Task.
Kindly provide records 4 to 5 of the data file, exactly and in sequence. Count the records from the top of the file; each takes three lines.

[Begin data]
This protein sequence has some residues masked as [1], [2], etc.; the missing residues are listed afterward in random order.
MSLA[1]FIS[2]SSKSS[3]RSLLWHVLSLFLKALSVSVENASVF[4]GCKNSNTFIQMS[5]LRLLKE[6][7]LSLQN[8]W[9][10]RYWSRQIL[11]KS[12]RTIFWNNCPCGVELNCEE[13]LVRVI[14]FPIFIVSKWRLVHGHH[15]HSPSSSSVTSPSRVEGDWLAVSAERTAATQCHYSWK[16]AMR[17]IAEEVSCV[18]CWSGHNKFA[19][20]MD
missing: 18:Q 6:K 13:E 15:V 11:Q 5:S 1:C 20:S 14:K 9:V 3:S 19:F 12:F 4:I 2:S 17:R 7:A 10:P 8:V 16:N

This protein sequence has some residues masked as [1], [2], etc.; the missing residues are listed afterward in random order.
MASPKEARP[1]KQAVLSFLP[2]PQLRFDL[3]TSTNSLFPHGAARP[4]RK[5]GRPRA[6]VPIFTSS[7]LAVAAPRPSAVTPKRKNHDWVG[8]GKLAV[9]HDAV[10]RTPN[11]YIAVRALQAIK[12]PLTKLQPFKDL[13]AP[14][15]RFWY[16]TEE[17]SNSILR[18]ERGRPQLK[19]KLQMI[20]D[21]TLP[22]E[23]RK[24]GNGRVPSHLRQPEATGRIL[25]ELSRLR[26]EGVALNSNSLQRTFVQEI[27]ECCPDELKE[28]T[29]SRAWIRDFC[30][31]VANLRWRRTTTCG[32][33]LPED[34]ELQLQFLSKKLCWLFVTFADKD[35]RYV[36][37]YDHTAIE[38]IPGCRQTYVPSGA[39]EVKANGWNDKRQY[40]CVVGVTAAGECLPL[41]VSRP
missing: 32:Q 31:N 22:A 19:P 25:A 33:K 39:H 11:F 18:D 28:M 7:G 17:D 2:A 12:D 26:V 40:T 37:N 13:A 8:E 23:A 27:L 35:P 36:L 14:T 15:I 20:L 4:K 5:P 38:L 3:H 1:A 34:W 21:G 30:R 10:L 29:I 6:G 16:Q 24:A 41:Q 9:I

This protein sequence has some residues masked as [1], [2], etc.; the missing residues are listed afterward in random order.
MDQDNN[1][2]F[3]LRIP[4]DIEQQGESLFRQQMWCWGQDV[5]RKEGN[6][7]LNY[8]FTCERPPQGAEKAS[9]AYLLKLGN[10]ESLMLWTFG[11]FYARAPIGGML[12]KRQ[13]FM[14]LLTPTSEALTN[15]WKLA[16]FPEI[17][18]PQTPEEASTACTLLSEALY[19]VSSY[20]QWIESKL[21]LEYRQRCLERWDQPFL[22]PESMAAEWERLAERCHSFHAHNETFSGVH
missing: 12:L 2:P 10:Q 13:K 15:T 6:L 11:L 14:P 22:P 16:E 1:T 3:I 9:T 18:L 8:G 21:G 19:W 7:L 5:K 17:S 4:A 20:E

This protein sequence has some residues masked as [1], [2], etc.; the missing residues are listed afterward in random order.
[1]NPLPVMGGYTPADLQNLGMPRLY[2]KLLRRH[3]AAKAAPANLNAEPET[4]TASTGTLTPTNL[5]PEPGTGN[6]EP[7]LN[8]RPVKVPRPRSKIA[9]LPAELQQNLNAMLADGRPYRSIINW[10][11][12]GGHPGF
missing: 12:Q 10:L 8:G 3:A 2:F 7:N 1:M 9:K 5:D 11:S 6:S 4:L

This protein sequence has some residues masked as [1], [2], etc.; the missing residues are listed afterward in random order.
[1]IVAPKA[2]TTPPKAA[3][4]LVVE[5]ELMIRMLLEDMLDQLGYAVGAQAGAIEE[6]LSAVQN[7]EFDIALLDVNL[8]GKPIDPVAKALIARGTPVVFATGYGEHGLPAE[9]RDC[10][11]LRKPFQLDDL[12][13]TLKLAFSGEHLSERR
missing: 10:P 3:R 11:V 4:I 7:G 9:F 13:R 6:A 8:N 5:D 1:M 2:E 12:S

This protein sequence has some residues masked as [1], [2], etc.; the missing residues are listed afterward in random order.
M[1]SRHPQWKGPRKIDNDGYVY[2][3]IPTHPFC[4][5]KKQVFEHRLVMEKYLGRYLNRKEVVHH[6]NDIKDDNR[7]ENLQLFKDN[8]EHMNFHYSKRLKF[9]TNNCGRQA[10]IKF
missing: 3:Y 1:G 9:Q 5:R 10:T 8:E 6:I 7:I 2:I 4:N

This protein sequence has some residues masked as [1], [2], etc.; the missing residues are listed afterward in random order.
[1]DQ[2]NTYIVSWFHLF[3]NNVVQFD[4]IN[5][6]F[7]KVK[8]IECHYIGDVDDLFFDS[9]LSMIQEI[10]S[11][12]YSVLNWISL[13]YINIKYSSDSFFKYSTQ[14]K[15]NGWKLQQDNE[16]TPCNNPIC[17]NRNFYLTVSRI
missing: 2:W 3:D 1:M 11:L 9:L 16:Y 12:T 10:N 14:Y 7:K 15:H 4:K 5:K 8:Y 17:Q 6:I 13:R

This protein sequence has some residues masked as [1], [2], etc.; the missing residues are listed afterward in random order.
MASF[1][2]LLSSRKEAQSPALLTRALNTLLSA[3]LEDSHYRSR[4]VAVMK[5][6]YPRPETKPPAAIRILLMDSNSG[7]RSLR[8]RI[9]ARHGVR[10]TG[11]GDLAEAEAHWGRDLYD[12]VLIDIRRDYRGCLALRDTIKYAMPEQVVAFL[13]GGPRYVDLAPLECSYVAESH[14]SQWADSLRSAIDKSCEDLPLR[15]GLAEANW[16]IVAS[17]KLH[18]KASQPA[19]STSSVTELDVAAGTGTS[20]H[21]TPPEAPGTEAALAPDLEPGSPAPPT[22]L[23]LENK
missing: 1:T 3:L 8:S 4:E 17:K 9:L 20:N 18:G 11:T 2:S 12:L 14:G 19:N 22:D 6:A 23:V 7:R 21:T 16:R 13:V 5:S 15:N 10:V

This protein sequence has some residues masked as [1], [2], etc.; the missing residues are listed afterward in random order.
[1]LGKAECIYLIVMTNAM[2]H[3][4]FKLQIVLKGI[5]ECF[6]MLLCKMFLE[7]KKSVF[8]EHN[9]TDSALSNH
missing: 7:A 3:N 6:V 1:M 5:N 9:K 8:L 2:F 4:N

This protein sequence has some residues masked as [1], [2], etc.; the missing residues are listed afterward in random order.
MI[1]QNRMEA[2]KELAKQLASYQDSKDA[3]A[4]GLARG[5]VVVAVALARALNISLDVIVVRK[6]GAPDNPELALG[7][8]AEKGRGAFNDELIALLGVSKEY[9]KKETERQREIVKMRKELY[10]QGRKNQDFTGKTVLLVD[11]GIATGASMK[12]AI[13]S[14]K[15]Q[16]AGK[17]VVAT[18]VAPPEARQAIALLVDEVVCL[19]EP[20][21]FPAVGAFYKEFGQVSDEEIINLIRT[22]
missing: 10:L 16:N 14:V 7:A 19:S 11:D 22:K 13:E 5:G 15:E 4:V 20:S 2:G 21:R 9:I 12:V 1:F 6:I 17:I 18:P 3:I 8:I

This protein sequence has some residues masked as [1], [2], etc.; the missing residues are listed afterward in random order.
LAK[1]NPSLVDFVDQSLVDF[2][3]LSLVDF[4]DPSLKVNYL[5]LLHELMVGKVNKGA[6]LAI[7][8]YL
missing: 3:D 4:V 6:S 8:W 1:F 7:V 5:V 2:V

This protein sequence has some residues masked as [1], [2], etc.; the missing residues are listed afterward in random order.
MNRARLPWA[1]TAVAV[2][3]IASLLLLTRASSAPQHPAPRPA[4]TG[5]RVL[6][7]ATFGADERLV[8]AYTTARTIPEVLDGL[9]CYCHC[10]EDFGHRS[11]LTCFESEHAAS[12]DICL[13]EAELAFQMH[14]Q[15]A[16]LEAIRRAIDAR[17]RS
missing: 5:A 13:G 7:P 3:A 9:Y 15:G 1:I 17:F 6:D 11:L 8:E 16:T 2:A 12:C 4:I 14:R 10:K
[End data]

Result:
This protein sequence has some residues masked as [1], [2], etc.; the missing residues are listed afterward in random order.
[1]NPLPVMGGYTPADLQNLGMPRLY[2]KLLRRH[3]AAKAAPANLNAEPET[4]TASTGTLTPTNL[5]PEPGTGN[6]EP[7]LN[8]RPVKVPRPRSKIA[9]LPAELQQNLNAMLADGRPYRSIINW[10][11][12]GGHPGF
missing: 12:Q 10:L 8:G 3:A 2:F 7:N 1:M 9:K 5:D 11:S 6:S 4:L

This protein sequence has some residues masked as [1], [2], etc.; the missing residues are listed afterward in random order.
[1]IVAPKA[2]TTPPKAA[3][4]LVVE[5]ELMIRMLLEDMLDQLGYAVGAQAGAIEE[6]LSAVQN[7]EFDIALLDVNL[8]GKPIDPVAKALIARGTPVVFATGYGEHGLPAE[9]RDC[10][11]LRKPFQLDDL[12][13]TLKLAFSGEHLSERR
missing: 10:P 3:R 11:V 4:I 7:G 9:F 13:R 6:A 8:N 5:D 1:M 2:E 12:S